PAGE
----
The decision doesn’t make any new law per se.  Rather, it defeats an attempt to expand the list of exceptions to the general rule that foreign judgments will be recognized and enforced here.  But it does serve as a reminder as many of my clients have taken a “wait and see” approach and have paid attention to foreign lawsuits only when the problem comes to their front door – ie. once there is a request to recognize the judgment and, if that happens, then suddenly the chance that their business / house / whatever could be seized and sold to pay the judgment, they suddenly care.  Anyone who has done this in recent years, or in the future, will do so at their own peril.  It is clear that the Ontario courts and the Supreme Court of Canada are unlikely to change their view on this situation anytime soon.  So make sure you retain a good lawyer wherever you are being sued, because I or any other good lawyer in Ontario will not be able to do much for you later on if the plaintiff wins and then tries to enforce the judgment here.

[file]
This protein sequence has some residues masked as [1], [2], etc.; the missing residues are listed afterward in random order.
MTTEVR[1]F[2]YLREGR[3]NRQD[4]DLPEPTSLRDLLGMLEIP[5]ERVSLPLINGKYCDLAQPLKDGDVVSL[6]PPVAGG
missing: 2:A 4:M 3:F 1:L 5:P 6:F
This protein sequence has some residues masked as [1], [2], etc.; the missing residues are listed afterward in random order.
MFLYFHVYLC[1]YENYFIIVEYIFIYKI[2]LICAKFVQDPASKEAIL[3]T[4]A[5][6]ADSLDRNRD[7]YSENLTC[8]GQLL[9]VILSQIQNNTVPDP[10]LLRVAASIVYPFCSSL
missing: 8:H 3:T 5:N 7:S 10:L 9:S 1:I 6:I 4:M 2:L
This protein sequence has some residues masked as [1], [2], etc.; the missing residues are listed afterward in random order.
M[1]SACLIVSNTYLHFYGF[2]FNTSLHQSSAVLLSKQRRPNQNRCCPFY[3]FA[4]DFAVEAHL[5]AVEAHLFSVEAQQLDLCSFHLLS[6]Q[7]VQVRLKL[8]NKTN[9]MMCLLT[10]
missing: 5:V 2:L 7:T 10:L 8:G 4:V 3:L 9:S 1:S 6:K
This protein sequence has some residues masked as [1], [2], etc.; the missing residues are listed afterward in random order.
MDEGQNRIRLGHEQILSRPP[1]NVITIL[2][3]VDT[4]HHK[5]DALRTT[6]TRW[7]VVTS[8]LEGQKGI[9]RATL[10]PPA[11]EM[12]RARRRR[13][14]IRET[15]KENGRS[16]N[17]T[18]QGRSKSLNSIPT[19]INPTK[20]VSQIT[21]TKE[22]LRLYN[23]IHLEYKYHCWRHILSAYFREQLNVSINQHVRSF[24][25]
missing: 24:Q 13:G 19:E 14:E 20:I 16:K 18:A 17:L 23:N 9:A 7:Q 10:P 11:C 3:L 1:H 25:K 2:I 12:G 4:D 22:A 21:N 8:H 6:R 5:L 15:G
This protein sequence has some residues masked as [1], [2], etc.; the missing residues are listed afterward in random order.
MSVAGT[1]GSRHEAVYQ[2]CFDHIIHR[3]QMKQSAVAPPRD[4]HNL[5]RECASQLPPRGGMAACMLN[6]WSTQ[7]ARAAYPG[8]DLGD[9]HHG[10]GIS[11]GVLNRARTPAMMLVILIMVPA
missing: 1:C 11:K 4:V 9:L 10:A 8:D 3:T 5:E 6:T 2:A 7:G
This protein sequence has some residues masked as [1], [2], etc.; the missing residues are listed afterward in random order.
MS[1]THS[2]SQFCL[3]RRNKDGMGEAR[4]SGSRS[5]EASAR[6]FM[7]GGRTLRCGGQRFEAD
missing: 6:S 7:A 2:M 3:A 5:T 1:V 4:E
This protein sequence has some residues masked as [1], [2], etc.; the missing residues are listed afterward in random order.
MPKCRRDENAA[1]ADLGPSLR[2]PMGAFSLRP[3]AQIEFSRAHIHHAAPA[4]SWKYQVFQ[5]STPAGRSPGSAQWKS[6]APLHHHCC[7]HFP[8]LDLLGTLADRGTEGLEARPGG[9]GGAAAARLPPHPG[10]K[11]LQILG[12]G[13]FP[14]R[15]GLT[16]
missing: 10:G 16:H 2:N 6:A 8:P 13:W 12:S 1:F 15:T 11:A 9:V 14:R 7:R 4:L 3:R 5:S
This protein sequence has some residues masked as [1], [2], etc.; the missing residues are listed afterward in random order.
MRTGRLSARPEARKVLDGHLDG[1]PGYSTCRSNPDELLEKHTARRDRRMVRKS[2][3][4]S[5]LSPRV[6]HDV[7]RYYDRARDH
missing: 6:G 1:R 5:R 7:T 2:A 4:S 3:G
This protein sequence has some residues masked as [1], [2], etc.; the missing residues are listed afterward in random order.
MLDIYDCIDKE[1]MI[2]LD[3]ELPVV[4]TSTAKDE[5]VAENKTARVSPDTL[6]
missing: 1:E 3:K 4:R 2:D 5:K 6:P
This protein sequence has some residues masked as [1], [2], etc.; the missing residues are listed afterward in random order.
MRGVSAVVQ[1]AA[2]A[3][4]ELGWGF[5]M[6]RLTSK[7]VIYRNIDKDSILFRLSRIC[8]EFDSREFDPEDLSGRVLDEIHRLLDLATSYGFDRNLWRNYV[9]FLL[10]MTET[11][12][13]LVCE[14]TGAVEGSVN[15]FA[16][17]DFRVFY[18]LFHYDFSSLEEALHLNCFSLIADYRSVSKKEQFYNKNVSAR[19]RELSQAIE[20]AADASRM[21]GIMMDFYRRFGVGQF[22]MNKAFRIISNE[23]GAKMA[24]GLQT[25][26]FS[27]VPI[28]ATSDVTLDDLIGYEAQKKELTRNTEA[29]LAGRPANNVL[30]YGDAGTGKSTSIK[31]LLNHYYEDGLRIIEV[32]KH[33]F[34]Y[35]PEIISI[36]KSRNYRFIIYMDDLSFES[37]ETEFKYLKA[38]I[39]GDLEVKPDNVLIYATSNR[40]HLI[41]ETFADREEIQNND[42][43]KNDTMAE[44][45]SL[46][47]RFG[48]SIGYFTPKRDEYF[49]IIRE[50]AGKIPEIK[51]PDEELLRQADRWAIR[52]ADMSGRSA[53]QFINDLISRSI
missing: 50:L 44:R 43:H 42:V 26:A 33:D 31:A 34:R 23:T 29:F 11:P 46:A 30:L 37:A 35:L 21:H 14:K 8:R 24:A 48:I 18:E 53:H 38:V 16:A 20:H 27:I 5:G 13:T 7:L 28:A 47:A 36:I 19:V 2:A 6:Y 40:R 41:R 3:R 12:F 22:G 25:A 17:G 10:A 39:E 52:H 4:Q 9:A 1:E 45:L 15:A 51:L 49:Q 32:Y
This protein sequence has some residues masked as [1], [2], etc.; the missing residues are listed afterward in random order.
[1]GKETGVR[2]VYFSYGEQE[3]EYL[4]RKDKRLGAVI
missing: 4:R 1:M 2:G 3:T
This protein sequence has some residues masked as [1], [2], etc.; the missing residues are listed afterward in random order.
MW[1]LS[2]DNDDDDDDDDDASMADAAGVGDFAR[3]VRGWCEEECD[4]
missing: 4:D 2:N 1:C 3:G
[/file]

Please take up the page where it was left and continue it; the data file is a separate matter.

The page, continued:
Transferring Shares by Will

Monday, February 9th, 2009

The Supreme Court of Canada dismissed an application for leave to appeal last week in the case of Frye v. Sylvestre.  This upholds, then, a decision this past September of the Ontario Court of Appeal.

In this case, the father built up his business and decided to leave the shares of the company equally to his five children.  One of the children later decided to sell his shares back to the company with the result that the remaining four children held 25% of the shares each.  Another child subsequently died and left his shares to his sister.  This would result in the sister holding 50% of the shares and the other two brothers holding 25% each.  The wrinkle, however, came from the fact that the articles of incorporation (known in those days as “letters patent”) and a shareholders agreement that had been signed by the deceased brother both restricted the right to transfer shares in the corporation and required the approval of the Board of Directors and a majority of the other shareholders before the transfer was valid.  The brother argued that the proposed disposition of the shares in the will from the deceased brother to the sister was null and void.